Articles

No salvation in fiscal policy

Yesterday, I ended a presentation to sixth-formers by commenting that nobody would want to be Rishi Sunak. Of course, in the strict sense that is not true – indeed, many of the people to whom I was talking might well have had ambitions to be Chancellor of the Exchequer. What I meant was that the Chancellor was facing the most difficult combination of circumstances of anybody in his position since the mid-1970s.

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Citizenship and Education

In this post I explore citizenship education through the lens of Catholic teaching on education. I also make reference to Pope Leo XIII’s teaching on citizenship. I show that there is such a thing as a Christian ‘idea’ of citizenship. This might not sit comfortably in a society which seeks to marginalise (intentionally or unintentionally), the Christian voice.

Citizenship, education and religion 

How citizenship education in the Catholic school is both understood and taught makes it a crucial feature of the contemporary educational scene.

 

Citizenship education flows from a political or civic desire to build community cohesion – universally deemed a ‘good thing’. How to promote, far less achieve, this in a multi-cultural society remains problematic.

 

For some, citizenship education is a ‘secular’ version of religious education: values emerge, it seems, from reason alone without a concomitant contribution from revealed religion. Although religious belief and practice should be fundamental parts of citizenship education, contemporary articulations of citizenship education minimise discussion of the difficult issues arising from religious faith or identity. Nonetheless, the number of children of all faiths and none who are educated in Catholic schools should place the Catholic school not at the margins but at the heart of citizenship education.

 

Religions, of course, are an expression of diversity. This leads to the following question: is contemporary education a means of monopolising thought and values within a conceptual framework which purports to be inclusive but, intentionally or otherwise, fails in this objective?

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The Real ‘Patria Grande’: Africa’s 55

As 2020 ended Pope Francis’s Fratelli tutti called with passion for the world to discover the energy to rediscover ‘lost dreams’. Building on his experience in Buenos Aires and his creation of a Pontifical Commission for Latin America to bring that region into the heart of the Roman Curia, he specifically suggested that a symbol of such a dream was a ‘patria grande’. The idea of ‘patria grande’, of course, has a long history in the Americas: part rallying cry of Simon Bolivar, part lament at the division of what had been ‘Spanish America’ and part radical social and economic project. Like many visions at scale it is fed by multiple sources.

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Darkness cannot seize the Light: O admirabile Commercium!

Light

It is sometimes tempting to think of Catholic social teaching as being based in political philosophy, informed, of course, by aspects of theology, whilst forgetting the transcendental aspects of our faith. We cannot, though, divorce any aspect of Christian endeavour from our understanding of God, the Christian mysteries and the incarnation. This includes consideration of the social teaching of the Church. However dark some aspects of the world are today, a light shines in the darkness! In that context, I thought that Fr. William Massie’s sermon at Christmas was an appropriate post on this blog. Fr. William is Catholic Chaplain at the University of Hull.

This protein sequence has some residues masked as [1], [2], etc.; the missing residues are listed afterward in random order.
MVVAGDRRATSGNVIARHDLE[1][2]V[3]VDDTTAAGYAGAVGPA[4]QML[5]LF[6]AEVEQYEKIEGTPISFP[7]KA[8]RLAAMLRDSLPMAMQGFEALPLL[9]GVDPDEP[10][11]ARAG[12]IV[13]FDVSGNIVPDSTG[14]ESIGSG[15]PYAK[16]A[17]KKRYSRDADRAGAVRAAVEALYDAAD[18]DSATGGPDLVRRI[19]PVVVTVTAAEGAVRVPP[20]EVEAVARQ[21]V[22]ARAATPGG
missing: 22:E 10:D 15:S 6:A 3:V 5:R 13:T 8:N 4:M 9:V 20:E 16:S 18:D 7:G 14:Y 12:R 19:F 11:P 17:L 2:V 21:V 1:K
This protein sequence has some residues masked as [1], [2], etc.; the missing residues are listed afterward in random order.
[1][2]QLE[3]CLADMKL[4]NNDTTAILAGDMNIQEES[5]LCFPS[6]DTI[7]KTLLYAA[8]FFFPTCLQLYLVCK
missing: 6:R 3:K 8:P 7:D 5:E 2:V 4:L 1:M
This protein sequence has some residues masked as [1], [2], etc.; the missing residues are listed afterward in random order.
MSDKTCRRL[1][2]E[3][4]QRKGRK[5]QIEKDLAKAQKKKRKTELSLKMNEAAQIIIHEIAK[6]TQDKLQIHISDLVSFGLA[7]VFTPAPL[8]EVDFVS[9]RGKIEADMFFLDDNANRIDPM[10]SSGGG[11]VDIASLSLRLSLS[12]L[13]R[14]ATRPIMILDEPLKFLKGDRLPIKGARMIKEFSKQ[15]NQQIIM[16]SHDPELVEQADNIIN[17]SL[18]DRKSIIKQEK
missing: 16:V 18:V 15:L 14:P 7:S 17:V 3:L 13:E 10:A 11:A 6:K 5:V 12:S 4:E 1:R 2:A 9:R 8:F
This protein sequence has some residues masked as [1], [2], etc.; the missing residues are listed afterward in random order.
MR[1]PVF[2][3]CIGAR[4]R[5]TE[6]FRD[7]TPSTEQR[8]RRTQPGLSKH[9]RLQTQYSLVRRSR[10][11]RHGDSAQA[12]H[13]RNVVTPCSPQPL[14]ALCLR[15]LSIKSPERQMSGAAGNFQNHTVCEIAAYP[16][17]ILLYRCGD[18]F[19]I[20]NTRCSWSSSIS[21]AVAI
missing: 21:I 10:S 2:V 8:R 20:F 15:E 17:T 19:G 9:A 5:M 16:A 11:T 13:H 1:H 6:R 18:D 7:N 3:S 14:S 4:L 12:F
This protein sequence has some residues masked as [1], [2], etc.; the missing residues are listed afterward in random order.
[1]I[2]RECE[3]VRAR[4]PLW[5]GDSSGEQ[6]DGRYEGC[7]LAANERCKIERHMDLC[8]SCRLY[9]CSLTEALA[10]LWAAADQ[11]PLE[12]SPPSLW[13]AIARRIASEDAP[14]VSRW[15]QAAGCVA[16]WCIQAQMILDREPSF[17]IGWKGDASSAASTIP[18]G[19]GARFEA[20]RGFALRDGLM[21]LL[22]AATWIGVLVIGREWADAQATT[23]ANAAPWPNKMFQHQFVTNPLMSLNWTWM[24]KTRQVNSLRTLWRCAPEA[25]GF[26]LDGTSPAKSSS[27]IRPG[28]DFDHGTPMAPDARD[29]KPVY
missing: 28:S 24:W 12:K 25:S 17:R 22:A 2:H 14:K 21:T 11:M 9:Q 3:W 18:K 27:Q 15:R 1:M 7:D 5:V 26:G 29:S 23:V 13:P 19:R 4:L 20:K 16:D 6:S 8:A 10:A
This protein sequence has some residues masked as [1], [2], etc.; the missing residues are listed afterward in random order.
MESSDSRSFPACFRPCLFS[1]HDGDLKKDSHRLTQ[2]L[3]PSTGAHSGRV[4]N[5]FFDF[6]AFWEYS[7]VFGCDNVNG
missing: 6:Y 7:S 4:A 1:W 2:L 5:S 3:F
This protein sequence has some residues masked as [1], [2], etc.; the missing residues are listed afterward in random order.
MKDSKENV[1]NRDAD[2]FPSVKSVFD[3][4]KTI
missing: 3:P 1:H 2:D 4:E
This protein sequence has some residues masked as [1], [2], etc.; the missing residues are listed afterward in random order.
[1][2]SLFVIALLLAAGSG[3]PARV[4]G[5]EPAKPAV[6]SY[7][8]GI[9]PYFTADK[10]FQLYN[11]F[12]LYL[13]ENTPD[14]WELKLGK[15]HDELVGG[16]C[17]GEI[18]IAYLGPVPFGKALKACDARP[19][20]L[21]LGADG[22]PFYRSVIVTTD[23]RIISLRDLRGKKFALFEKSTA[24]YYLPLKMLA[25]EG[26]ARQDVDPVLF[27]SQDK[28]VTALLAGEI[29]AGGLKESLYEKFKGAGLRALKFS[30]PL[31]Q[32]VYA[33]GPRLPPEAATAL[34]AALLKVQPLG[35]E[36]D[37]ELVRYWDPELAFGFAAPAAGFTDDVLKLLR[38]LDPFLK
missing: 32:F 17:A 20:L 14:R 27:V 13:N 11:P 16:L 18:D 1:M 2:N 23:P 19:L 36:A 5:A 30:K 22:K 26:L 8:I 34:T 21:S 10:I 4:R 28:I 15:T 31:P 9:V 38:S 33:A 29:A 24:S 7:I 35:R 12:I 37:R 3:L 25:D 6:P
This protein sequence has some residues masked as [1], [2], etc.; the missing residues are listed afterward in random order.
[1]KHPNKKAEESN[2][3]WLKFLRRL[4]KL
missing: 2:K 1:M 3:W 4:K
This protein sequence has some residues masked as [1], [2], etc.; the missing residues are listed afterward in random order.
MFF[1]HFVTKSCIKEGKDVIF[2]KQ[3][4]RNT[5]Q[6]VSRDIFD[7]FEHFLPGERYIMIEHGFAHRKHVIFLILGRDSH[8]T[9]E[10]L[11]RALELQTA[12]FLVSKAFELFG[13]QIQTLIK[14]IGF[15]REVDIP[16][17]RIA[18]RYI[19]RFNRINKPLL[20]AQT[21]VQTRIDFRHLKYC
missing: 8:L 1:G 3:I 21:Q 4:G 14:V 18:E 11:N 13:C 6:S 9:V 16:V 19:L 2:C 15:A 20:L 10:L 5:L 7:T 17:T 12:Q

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Covid and human dignity

human Dignity

This post by Edward Hadas is part of a longer article on covid, lockdowns and Catholic social teaching published by Together for the Common Good

Much has been written about the medical aspects of Covid-19. Some attention has been paid to the effectiveness of the lockdowns ordered to combat the disease. Much less interest has been shown in evaluating the gamut of their non-medical effects. “Lockdown” refers to any collection of severe and fairly long-lasting governmental restrictions on the normal activities of human beings. This article is a critical study of what these lockdowns have done from the perspective of the first principle of Catholic social teaching – the promotion of human dignity.

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Character in the Courtroom

Amy Coney Barrett

The confirmation hearings for Amy Coney Barrett’s appointment to the United States Supreme Court were fascinating. These days, Parliament is not necessarily held in high regard in the UK and politics in the US is not held in high regard either. However, the Select Committee hearings and meetings of All Party Parliamentary Groups are a real credit to all politicians. Politicians at those hearings actually question each other and question witnesses in a far more interesting and skilled way than interviewers do on your average edition of BBC Newsnight, where the objective seems to be to catch politicians out so that politicians, in turn, play a boring, defensive game.

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Catholic teaching on usury and interest – continuity amidst change

Carlo Crivelli, Public domain, via Wikimedia Commons

Finance and banking are institutions heavily associated in most people’s minds with modernity and the development of modern economies. While there is a certain truth to that, in the sense that the scale and reach of such institutions accelerated in the nineteenth century, it disguises the fact that most of the tools, methods and institutions associated with modern finance attained their mature form in the Catholic world of mediaeval Europe.

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